I happen to think that McCain did quite well last night. Obviously, I am biased since I am a supporter but I still think I’m right. In general, it was very positive — this country is the best in the world, we can do anything we set our minds to, etc. I think it is a great contrast to the tone of many of Obama’s speeches: this country is on the wrong track, we are worse off now than ever, less safe than ever, etc. McCain’s speech still conveyed that we have work to do but emphasized that there is no question we will be able to do it: “it’s an ambitious plan, but Americans are ambitious by nature, and we’ve faced greater challenges. It’s time for us to show the world again how Americans lead.”
I also thought he did a great job talking about the specifics — something Obama has been criticized for failing to do. He talked about “Doubling the child tax exemption from $3,500 to $7,000 will improve the lives of millions of American families”; “We will use our community colleges to help train people for new opportunities in their communities”; “for workers in industries that have been hard-hit, we’ll help make up part of the difference in wages between their old job and a temporary, lower paid one, while they receive re-training that will help them find secure new employment at a decent wage” and “We need to shake up failed school bureaucracies with competition, empower parents with choice.” He went on to talk about energy: “we’ll build more nuclear power plants. We’ll develop clean-coal technology. We’ll increase the use of wind, tide, solar, and natural gas. We’ll encourage the development and use of flex-fuel, hybrid and electric automobiles.”
He also didn’t attack Obama. He clearly established the two candidates’ differences but never patronized him, didn’t make any snide remarks and ultimately took the high road — leaving his surrogates to do the dirty work (which they did quite well). He even had some nice words to say about Obama: “And I wouldn’t be an American worthy of the name if I didn’t honor Senator Obama and his supporters for their achievement.” But, of course, he went on to say that we would win this anyway.
He also talked about his time as a POW without over-selling it. He didn’t talk too long about it and what he did say was a new take on the theme: Before I was shot down I was self-centered and thought only of myself. My experience taught me a lot of things, including how great this country is. We all know the story but he added some details we haven’t really heard before.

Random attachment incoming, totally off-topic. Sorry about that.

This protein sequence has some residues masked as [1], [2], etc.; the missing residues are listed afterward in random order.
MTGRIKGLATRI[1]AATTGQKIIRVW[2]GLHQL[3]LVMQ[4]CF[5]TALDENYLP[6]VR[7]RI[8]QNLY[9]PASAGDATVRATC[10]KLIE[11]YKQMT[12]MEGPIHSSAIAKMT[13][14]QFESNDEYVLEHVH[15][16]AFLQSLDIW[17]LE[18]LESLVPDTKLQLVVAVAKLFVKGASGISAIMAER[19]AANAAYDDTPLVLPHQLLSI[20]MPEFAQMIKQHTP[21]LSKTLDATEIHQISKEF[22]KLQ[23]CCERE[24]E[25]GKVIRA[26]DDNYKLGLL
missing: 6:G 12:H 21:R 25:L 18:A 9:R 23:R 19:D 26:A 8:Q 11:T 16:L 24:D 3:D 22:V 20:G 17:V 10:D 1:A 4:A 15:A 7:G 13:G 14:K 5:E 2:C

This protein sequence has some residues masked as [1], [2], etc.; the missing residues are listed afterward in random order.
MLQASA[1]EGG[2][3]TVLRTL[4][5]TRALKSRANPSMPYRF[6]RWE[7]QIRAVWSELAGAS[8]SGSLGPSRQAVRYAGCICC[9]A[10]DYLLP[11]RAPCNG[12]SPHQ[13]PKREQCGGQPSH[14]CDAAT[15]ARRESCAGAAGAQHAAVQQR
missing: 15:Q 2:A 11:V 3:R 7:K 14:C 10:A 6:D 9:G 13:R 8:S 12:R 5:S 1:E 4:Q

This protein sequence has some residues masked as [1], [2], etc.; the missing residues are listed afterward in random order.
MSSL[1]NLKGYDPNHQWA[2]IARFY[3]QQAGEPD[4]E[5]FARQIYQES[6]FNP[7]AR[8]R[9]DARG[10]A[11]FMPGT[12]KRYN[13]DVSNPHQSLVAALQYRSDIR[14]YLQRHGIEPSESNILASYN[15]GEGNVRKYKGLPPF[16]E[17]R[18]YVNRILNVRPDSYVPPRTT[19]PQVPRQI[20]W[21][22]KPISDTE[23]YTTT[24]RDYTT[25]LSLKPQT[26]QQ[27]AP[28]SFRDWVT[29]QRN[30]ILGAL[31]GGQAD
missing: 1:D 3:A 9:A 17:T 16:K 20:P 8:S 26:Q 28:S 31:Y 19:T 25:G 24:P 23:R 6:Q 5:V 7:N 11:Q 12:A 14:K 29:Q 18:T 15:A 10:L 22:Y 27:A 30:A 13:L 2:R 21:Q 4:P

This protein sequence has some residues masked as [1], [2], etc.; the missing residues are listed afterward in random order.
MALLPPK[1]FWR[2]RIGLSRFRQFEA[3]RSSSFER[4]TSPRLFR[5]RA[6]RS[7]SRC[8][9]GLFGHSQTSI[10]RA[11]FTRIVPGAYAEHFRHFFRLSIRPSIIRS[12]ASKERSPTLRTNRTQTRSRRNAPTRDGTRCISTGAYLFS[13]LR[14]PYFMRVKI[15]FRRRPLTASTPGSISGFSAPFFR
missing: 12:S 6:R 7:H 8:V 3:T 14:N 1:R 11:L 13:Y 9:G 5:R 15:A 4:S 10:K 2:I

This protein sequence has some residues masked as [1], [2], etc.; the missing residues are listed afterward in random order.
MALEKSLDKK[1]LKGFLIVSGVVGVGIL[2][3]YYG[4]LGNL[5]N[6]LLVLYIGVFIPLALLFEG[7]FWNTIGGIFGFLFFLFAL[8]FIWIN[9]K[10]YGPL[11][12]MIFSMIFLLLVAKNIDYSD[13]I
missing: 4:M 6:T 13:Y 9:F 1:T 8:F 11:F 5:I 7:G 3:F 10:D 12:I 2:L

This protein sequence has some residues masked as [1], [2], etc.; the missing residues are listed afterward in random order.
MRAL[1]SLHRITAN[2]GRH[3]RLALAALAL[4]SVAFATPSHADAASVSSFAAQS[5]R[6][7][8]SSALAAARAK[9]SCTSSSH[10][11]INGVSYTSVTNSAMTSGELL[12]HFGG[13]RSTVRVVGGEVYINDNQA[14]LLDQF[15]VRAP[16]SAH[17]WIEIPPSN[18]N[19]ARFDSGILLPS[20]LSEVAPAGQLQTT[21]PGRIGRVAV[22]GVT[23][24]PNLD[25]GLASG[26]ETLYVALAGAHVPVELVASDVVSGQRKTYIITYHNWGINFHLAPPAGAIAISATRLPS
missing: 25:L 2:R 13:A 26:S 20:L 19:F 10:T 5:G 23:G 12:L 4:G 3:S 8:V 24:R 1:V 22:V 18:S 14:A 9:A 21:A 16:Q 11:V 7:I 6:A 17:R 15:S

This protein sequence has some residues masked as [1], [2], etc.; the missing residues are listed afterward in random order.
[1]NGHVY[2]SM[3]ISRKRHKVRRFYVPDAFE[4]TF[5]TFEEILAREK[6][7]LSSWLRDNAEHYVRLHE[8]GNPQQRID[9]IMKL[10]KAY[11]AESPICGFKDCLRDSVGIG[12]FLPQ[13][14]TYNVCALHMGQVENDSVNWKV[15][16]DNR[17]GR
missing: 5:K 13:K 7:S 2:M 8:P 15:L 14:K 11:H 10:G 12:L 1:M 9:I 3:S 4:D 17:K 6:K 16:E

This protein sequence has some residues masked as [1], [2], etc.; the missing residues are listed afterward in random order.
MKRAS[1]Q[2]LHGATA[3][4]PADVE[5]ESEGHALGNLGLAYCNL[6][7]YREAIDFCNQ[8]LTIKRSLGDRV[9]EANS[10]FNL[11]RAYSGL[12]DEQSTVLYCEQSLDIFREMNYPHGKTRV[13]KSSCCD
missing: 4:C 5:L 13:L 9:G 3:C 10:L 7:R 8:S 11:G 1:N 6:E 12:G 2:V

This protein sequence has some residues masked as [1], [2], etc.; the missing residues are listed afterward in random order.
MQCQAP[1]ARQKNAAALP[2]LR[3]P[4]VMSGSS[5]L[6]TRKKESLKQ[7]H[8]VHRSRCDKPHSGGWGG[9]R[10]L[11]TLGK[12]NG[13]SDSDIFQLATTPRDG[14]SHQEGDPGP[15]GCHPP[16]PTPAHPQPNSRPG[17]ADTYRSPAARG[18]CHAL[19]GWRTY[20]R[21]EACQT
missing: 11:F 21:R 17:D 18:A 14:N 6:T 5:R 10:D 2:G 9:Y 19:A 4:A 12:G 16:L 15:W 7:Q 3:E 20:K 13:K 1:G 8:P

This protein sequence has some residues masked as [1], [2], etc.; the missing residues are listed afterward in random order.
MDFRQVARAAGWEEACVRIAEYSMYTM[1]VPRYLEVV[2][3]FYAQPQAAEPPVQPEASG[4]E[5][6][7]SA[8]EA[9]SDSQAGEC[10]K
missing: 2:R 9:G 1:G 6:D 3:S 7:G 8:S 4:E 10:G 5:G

Then the whole speech was brought to a crescendo at the end with shouts (above the applause) to “Stand up, stand up, stand up, and fight. Nothing is inevitable here. We’re Americans, and we never give up. We never quit. We never hide from history. We make history.” I thought it was an amazing ending!
I would only have changed a couple things. First of all, it was a bit long. It was even longer because the crowd couldn’t stop cheering him on (which is not really a bad thing). Second, I really wish he would have said something like this in response to the protestors: “Isn’t it great that we live in a country where people have the right to protest? And shouldn’t we thank all of the men and women in the military for protecting that right?” But it was unplanned and his response was kind of funny anyway (“Please don’t be diverted by the ground noise and the static. You know, I’m going to talk about it some more. But Americans want us to stop yelling at each other, OK?”) .
Now on to the silly media. I thought it was funny when I turned to MSNBC to see the reaction. One of the pundits said it sounded like a State of the Union address. I think that’s a compliment– he seemed Presidential. Then I checked out MSNBC’s website for the reaction. I was surprised to find reaction posted there from the Washington Post that “Sen. John McCain’s acceptance speech as its presidential nominee last night was a hodgepodge of generalities, musings on courage, reminiscence about his years as a POW in Vietnam, and rabble-rousing calls for change.” Tom Shales must have been watching a different speech. Other than the part about being a POW, his comments are more appropriate for Obama’s speech. He gave many specifics (see above). In fact, one of MSNBC’s pundits (can’t think of her name — the one with the short hair and the sneer), called it a “term paper on economics.” That’s how specific it was (HERE).
MSNBC’s site was filled with other gems like: “McCain put the country to sleep” and “McCain missed opportunities.” I didn’t see a single positive piece on McCain’s speech. Then I turned on my local news and heard the “journalist” say “McCain’s speech was good but not great.” As if that was simply a statement of fact. Then the LA Times puts this out. Talk about desperation. I think the media is underestimating McCain just like it always has — just like it underestimated the backlash that has already resulted from vilifying Sarah Palin. Bring it on!!